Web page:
The third frame saw both players suffer the same difficulties with the table as those seen in the first semi-final, and it went down to the colours, where Lewis very nearly went in-off after potting the blue, but missed the cut on the frame ball pink, and soon afterwards he missed the pink to right middle.
Rees, from Llanelli, needed pink and black for the frame, and after potting the pink, his attempt at the black left the object ball over the pocket and he conceded the frame.
A break of 45 helped Lewis extend his lead to 3-1 going into the mid-session interval, and when play resumed a run of 47 helped him go 4-1 in front.
Rees, who won the EBSA European Under 18 title in 2016, made breaks of 41 and 49 to reduce his deficit to 4-2, and he looked set to win the next before breaking down on 54.
Lewis, winner of the Neath singles title six times, fought his way back into the frame and got the snooker he required, and the frame went down to a battle with only blue to black remaining.
Rees potted the blue to leave Lewis needing a snooker, but the youngster cut the pink into the green pocket to go within a frame of his opponent.
The eighth frame was particularly scrappy and Lewis failed to get the five point snooker he required when Rees escaped from behind the pink, and he went on to pot the blue and pink to restore parity at 4-4.
A series of small breaks helped Lewis go within one of victory, and a scrappy tenth frame went down to the colours, with Rees leading 46-31 with green to black remaining.
Rees escaped from a snooker on his second attempt, but Lewis cleared the table to wrap up victory.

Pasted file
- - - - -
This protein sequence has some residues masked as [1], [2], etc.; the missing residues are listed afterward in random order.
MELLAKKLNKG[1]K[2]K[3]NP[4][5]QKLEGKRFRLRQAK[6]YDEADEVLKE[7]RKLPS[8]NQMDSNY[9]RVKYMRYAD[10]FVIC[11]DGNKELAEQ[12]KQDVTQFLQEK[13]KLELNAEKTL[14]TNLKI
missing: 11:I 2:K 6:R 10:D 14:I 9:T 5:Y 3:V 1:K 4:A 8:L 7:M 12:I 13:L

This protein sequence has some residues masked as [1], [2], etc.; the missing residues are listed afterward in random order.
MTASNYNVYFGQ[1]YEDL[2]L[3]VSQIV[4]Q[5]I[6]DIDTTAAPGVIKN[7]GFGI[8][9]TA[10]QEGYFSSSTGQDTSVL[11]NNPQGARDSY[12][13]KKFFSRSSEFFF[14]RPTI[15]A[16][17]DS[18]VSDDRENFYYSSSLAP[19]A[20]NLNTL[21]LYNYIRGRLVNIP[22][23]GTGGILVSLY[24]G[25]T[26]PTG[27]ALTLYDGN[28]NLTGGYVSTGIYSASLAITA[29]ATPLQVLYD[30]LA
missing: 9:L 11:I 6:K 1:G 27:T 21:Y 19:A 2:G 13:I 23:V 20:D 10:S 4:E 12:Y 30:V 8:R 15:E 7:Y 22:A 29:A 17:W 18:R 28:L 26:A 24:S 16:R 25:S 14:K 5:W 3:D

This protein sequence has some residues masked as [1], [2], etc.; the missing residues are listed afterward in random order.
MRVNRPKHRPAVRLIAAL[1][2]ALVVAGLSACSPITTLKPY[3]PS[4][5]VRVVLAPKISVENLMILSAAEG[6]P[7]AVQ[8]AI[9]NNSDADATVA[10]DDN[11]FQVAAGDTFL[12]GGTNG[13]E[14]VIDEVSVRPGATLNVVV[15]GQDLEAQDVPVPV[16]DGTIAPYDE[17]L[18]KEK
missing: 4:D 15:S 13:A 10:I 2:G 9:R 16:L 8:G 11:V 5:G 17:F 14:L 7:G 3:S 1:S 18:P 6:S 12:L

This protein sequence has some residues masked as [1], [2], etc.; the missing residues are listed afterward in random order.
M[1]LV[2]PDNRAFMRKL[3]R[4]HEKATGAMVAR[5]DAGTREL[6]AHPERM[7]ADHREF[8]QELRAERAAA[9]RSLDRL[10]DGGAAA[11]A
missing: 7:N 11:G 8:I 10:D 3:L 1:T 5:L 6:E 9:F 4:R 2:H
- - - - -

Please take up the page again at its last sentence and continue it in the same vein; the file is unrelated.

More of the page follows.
Lewis, 46, treats snooker as a hobby when time allows between his work commitments as a timber frame manufacturer as well as being a father to five daughters, but he said his experience in match situations helped him to victory: “I made a few decent breaks to go 4-1, and I don’t know what it was, I took my foot off the gas a bit and he started coming back at me, but I managed to do well towards the end.
“A bit of experience came into it. I knew I couldn’t outplay him, because I don’t play enough. My touch wasn’t there consistently, but my tactical and safety game was better than his tonight.”
Looking ahead to the final with Morgan, Lewis said his experience in the 2003 final, where he lost 7-2 to Elfed Evans, would stand him in good stead: “I’ve been here before so I know what to expect. I was a bit of an all-round potter in those days but I’m a better match player now.”
QUARTER-FINALS: Tyler Rees beat Neal Jones 5-1; Gavin Lewis beat David Roberts 5-1; Darren Morgan w/o Jackson Page; Richard King beat David Donovan 5-4
SEMI-FINALS: Morgan beat King 6-3; Lewis beat Rees 6-4
Darren Morgan took the title for the third time with an 8-2 victory over Gavin Lewis.
The opening frame got off to a slow start as both players struggled with the conditions, but a break of 38 helped Morgan take the lead, and when his opponent went in-off, two breaks of 20 saw him extend his advantage to 2-0.
The third frame was a story of both players repeatedly failing to punish one another’s mistakes, but Morgan’s break of 40 helped him establish a lead, but Lewis gradually eroded his opponent’s lead over several visits, only for Morgan to take the frame by potting a long pink followed by the black along the cushion using the rest.
Frame four was a similar story, and it again went down to the colours, where Morgan’s break of 20 saw him go 4-0 in front at the mid-session interval.
Both players struggled early in frame five, though Morgan was let off the hook after he missed the reds on his second attempt when he had clear sight of several, and referee Deryck Brown failed to warn him that he would forfeit the frame if he did so again. After Morgan’s third attempt, scorer Eugene O’Connor intervened and Morgan was warned, after which he hit the reds on the right of the table, which left the cue ball in prime position for his opponent.